Ahead of the Church of England’s legislative assembly election this year, traditionalists have launched a campaign called Save the Parish to urge clergy and lay members to “save the parish system" which has been losing funding in favor of alternative worship spaces.
This is the parishioners’ “last chance to save the system that has defined Christianity for 1,000 years,” said Rev. Marcus Walker, the rector of St Bartholomew the Great in central London, at the campaign’s launch on Aug. 3.
“In the last 10 to 15 years, particularly under (the Archbishop of Canterbury) Justin Welby, there has been heavy skew away from traditional parishes with a relationship to a church building and local community, to a style of church set up in a cinema or barn or converted Chinese takeaway,” Walker continued.
The election to the General Synod for the next five-year term will be held this year.
The rector noted that 60 parish churches had closed down in Essex alone because the church was diverting large amounts of money from parishes to new churches. “Parishes are being denuded of the resources they need to survive, and the harsh reality of that is closures and redundancies.”
The CofE, which has about 12,500 parishes, plans to establish 10,000 new lay-led churches over the next 10 years, according to The Guardian.
One of the strategic priorities for the CofE in the 2020s is “to be a church where mixed ecology is the norm — where every person in England has access to an enriching and compelling community of faith by adding new churches and new forms of Church to our parishes, schools and chaplaincies,” according to the denomination’s website.
Since the 2004 report “Mission-Shaped Church,” published by the General Synod, “the Church of England has totally capitulated to market values and managerialism,” said the Rev. Dr. Alison Milbank, canon theologian of Southwell Minster, in a keynote speech at the launch, according to Church Times.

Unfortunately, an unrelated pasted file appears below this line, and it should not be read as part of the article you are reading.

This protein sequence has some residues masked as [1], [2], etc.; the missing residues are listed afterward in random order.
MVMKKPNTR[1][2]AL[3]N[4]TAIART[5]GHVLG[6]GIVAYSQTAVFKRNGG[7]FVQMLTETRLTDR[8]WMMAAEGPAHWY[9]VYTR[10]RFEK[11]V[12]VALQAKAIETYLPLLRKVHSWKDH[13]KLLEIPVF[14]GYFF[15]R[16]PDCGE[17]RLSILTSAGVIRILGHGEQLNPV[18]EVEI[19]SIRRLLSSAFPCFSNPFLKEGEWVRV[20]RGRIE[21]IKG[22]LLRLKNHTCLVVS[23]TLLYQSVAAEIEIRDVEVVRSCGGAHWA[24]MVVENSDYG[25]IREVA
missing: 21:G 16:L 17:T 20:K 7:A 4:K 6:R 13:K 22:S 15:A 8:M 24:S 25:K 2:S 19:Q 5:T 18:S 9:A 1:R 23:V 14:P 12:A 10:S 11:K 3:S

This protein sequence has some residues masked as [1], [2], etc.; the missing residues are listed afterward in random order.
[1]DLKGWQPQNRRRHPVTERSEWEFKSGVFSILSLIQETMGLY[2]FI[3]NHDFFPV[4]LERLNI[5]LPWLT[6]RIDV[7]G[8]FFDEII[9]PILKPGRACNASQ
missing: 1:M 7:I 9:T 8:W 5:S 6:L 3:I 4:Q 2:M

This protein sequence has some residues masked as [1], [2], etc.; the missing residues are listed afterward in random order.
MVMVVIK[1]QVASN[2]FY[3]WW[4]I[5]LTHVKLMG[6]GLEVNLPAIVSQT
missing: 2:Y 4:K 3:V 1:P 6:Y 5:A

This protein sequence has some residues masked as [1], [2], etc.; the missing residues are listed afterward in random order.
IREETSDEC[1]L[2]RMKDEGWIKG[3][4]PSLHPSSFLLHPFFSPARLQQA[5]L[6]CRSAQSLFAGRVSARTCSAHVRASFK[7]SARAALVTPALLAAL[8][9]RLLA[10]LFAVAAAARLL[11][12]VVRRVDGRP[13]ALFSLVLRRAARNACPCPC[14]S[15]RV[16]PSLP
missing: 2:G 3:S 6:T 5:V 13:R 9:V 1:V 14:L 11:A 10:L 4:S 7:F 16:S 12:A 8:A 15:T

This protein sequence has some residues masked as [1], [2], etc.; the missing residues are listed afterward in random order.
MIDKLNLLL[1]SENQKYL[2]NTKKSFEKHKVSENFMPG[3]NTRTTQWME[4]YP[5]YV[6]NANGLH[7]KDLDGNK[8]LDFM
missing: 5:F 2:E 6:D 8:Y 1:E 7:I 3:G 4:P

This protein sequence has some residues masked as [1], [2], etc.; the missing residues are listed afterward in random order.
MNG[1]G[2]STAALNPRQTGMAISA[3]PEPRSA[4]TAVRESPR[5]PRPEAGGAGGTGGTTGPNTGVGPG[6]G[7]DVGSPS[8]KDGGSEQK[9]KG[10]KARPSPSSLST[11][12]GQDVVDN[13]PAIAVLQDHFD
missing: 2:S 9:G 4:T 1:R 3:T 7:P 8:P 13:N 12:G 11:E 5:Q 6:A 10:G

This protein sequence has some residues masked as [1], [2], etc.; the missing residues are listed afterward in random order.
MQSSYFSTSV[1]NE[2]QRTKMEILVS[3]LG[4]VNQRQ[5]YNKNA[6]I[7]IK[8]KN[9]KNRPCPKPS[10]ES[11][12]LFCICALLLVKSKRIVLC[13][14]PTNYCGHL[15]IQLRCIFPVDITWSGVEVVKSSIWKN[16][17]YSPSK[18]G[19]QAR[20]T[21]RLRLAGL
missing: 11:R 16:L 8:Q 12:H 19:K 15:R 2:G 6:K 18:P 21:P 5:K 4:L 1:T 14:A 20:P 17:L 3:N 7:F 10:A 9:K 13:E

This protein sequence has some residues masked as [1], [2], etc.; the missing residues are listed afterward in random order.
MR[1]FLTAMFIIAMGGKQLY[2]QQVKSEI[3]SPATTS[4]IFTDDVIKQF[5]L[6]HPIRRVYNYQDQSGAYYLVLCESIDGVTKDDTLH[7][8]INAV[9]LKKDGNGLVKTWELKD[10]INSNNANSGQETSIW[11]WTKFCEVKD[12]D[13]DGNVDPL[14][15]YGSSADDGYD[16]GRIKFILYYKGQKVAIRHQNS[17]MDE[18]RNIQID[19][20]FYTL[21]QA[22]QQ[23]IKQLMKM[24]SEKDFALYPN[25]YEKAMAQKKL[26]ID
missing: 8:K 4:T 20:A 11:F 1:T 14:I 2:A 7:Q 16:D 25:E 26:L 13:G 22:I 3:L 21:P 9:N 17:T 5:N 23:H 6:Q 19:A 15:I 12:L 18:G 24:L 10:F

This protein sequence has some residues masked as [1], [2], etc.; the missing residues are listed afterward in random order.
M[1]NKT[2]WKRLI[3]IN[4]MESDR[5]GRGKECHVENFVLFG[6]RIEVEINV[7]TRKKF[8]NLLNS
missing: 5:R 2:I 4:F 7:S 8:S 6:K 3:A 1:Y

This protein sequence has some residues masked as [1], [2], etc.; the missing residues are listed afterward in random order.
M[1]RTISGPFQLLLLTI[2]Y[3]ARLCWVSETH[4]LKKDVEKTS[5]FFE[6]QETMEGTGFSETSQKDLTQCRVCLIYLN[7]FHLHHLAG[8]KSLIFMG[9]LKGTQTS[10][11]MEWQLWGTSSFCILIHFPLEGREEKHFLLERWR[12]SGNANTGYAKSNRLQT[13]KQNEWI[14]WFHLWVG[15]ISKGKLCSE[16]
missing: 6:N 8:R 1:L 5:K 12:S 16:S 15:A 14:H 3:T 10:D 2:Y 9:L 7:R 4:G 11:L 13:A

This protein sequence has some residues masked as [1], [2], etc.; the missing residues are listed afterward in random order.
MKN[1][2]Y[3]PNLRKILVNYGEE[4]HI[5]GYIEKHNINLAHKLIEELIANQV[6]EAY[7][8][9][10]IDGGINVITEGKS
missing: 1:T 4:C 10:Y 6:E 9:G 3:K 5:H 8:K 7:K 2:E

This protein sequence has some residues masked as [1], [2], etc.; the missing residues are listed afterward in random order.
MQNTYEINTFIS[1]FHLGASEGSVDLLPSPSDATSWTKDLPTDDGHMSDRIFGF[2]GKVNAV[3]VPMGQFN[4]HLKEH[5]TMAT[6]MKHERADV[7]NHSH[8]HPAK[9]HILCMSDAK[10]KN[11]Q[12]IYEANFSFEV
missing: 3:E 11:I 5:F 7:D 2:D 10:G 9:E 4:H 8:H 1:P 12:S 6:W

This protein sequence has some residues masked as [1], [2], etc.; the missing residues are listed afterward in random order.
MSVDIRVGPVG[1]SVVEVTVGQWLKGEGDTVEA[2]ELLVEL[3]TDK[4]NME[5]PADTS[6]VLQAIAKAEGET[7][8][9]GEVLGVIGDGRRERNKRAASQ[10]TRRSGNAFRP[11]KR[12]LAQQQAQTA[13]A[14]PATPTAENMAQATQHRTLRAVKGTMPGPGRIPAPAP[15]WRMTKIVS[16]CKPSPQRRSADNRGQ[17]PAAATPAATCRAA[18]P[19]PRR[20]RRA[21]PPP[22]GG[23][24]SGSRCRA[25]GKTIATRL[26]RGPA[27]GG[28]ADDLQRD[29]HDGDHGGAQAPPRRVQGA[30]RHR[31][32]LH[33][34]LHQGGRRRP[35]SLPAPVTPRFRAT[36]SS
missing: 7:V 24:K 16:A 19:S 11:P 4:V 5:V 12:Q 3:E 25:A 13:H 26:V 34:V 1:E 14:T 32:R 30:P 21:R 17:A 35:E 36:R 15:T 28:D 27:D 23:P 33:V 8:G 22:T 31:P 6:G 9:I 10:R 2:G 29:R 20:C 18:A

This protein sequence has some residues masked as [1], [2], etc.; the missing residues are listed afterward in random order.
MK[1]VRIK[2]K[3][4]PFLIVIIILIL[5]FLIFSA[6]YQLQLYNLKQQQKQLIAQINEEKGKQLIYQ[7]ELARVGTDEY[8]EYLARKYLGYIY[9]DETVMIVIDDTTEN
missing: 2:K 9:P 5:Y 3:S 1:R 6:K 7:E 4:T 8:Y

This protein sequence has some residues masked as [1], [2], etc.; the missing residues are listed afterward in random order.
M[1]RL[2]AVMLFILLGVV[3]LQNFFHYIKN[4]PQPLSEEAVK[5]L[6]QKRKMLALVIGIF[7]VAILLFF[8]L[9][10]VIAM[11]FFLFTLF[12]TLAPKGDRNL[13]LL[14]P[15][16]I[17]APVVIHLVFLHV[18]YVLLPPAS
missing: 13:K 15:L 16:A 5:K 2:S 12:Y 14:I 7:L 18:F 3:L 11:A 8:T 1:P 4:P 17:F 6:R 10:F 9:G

“There has been a tendency to view the parish like some inherited embarrassing knick-knack from a great-aunt that you wish were in the attic,” Milbank said, adding that the pandemic had been “an opportunity to expedite further the demise of traditional church.”
Speaking in favor of the parish system, Milbank added that it’s a “flexible and diverse institution” that offers “a set of co-ordinates that enable us to orient ourselves in time and space.”
“Its worship and pastoral care are offered to everyone, and it models an association of ages, classes, and cultures in a place, as the Early Church did,” she said, adding that its theology spoke of “a God who is stable, inclusive, and caring, who is committed to his world.”
A parish church building, she continued, “speaks in itself of other values than the mercenary and the utilitarian. ... The church is a kind of guarantor of the holiness of the whole area.”
The denomination’s director of evangelism and discipleship, the Rev. Canon David Male, however, explained that the church’s strategy was to “revitalize the parishes and churches up and down the country.”
“Throughout our history there have always been other forms of churches alongside and within (parishes) — from cathedrals and chapels to fresh expressions and church plants, all of these come from and are part of the parishes. We need them all,” Male added.